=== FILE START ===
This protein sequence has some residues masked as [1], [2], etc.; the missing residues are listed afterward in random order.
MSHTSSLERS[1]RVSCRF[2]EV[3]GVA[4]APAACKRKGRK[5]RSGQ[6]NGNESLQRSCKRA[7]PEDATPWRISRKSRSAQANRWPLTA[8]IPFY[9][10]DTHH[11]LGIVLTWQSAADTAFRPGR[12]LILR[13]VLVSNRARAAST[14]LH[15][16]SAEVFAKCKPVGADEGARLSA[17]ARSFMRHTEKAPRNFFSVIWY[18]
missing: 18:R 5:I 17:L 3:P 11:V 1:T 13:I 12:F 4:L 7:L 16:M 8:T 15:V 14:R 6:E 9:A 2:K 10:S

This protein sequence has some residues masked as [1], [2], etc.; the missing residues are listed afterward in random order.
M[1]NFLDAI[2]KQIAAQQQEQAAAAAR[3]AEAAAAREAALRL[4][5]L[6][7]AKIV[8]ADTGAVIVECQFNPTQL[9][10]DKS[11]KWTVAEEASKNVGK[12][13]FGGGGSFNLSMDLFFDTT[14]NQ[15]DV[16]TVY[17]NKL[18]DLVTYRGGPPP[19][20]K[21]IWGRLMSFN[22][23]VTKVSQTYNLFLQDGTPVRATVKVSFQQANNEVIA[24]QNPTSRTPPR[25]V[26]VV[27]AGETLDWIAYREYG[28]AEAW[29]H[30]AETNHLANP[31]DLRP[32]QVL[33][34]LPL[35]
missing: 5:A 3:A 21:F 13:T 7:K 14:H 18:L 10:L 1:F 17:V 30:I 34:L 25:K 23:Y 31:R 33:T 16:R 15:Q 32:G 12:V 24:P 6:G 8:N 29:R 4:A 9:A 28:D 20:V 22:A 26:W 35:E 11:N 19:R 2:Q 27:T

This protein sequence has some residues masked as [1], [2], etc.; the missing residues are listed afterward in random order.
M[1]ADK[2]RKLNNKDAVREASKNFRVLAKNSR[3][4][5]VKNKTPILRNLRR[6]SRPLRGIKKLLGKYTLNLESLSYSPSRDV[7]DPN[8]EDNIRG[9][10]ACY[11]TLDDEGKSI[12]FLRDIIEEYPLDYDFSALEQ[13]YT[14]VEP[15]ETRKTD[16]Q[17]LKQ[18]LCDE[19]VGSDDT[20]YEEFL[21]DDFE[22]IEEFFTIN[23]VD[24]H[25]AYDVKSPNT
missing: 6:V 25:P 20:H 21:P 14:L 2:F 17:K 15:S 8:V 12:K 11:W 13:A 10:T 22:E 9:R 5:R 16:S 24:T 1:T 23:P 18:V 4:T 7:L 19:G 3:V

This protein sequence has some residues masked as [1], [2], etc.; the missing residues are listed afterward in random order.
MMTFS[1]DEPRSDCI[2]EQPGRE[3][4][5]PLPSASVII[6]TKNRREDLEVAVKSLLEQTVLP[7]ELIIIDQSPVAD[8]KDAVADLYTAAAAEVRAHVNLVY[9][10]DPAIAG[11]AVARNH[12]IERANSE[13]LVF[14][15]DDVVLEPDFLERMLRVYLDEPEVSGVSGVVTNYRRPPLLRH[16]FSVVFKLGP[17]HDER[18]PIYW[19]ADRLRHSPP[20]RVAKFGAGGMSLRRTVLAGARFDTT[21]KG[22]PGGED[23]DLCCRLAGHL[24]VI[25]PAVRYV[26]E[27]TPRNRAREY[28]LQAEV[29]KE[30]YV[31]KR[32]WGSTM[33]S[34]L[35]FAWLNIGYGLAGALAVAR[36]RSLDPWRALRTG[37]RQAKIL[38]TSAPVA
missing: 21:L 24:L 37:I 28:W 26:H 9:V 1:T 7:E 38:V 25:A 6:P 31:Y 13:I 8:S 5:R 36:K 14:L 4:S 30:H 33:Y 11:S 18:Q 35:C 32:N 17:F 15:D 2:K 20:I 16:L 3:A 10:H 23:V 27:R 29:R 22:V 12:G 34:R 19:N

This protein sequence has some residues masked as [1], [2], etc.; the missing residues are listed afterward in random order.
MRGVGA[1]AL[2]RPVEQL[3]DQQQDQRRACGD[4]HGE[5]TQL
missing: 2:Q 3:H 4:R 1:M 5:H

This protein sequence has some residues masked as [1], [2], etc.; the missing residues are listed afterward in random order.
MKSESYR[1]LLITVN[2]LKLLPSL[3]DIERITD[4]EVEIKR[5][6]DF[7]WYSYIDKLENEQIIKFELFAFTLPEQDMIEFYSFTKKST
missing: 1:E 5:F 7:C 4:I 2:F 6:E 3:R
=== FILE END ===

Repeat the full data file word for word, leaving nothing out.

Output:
This protein sequence has some residues masked as [1], [2], etc.; the missing residues are listed afterward in random order.
MSHTSSLERS[1]RVSCRF[2]EV[3]GVA[4]APAACKRKGRK[5]RSGQ[6]NGNESLQRSCKRA[7]PEDATPWRISRKSRSAQANRWPLTA[8]IPFY[9][10]DTHH[11]LGIVLTWQSAADTAFRPGR[12]LILR[13]VLVSNRARAAST[14]LH[15][16]SAEVFAKCKPVGADEGARLSA[17]ARSFMRHTEKAPRNFFSVIWY[18]
missing: 18:R 5:I 17:L 3:P 11:V 1:T 13:I 12:F 4:L 7:L 16:M 8:T 15:V 14:R 6:E 9:A 2:K 10:S

This protein sequence has some residues masked as [1], [2], etc.; the missing residues are listed afterward in random order.
M[1]NFLDAI[2]KQIAAQQQEQAAAAAR[3]AEAAAAREAALRL[4][5]L[6][7]AKIV[8]ADTGAVIVECQFNPTQL[9][10]DKS[11]KWTVAEEASKNVGK[12][13]FGGGGSFNLSMDLFFDTT[14]NQ[15]DV[16]TVY[17]NKL[18]DLVTYRGGPPP[19][20]K[21]IWGRLMSFN[22][23]VTKVSQTYNLFLQDGTPVRATVKVSFQQANNEVIA[24]QNPTSRTPPR[25]V[26]VV[27]AGETLDWIAYREYG[28]AEAW[29]H[30]AETNHLANP[31]DLRP[32]QVL[33][34]LPL[35]
missing: 5:A 3:A 21:F 13:T 7:K 14:H 18:L 10:L 1:F 17:V 30:I 34:L 25:K 23:Y 31:R 33:T 16:R 15:Q 32:G 12:V 24:P 6:G 8:N 29:R 4:A 9:A 28:D 20:V 22:A 26:W 35:E 11:N 19:R 2:Q 27:T

This protein sequence has some residues masked as [1], [2], etc.; the missing residues are listed afterward in random order.
M[1]ADK[2]RKLNNKDAVREASKNFRVLAKNSR[3][4][5]VKNKTPILRNLRR[6]SRPLRGIKKLLGKYTLNLESLSYSPSRDV[7]DPN[8]EDNIRG[9][10]ACY[11]TLDDEGKSI[12]FLRDIIEEYPLDYDFSALEQ[13]YT[14]VEP[15]ETRKTD[16]Q[17]LKQ[18]LCDE[19]VGSDDT[20]YEEFL[21]DDFE[22]IEEFFTIN[23]VD[24]H[25]AYDVKSPNT
missing: 6:V 25:P 20:H 21:P 14:L 2:F 17:K 15:S 8:V 12:K 11:W 13:A 10:T 22:E 9:R 5:R 16:S 24:T 1:T 23:P 18:V 4:T 7:L 19:G 3:V

This protein sequence has some residues masked as [1], [2], etc.; the missing residues are listed afterward in random order.
MMTFS[1]DEPRSDCI[2]EQPGRE[3][4][5]PLPSASVII[6]TKNRREDLEVAVKSLLEQTVLP[7]ELIIIDQSPVAD[8]KDAVADLYTAAAAEVRAHVNLVY[9][10]DPAIAG[11]AVARNH[12]IERANSE[13]LVF[14][15]DDVVLEPDFLERMLRVYLDEPEVSGVSGVVTNYRRPPLLRH[16]FSVVFKLGP[17]HDER[18]PIYW[19]ADRLRHSPP[20]RVAKFGAGGMSLRRTVLAGARFDTT[21]KG[22]PGGED[23]DLCCRLAGHL[24]VI[25]PAVRYV[26]E[27]TPRNRAREY[28]LQAEV[29]KE[30]YV[31]KR[32]WGSTM[33]S[34]L[35]FAWLNIGYGLAGALAVAR[36]RSLDPWRALRTG[37]RQAKIL[38]TSAPVA
missing: 21:L 24:L 37:I 28:W 26:H 9:V 1:T 7:E 38:V 25:A 6:P 31:Y 13:I 8:S 5:R 36:K 14:L 4:S 30:H 33:Y 11:S 18:Q 35:C 32:N 17:F 15:D 2:K 20:I 16:L 3:A 10:H 23:V 27:R 29:R 22:V 12:G 34:R 19:N

This protein sequence has some residues masked as [1], [2], etc.; the missing residues are listed afterward in random order.
MRGVGA[1]AL[2]RPVEQL[3]DQQQDQRRACGD[4]HGE[5]TQL
missing: 2:Q 3:H 4:R 1:M 5:H

This protein sequence has some residues masked as [1], [2], etc.; the missing residues are listed afterward in random order.
MKSESYR[1]LLITVN[2]LKLLPSL[3]DIERITD[4]EVEIKR[5][6]DF[7]WYSYIDKLENEQIIKFELFAFTLPEQDMIEFYSFTKKST
missing: 1:E 5:F 7:C 4:I 2:F 6:E 3:R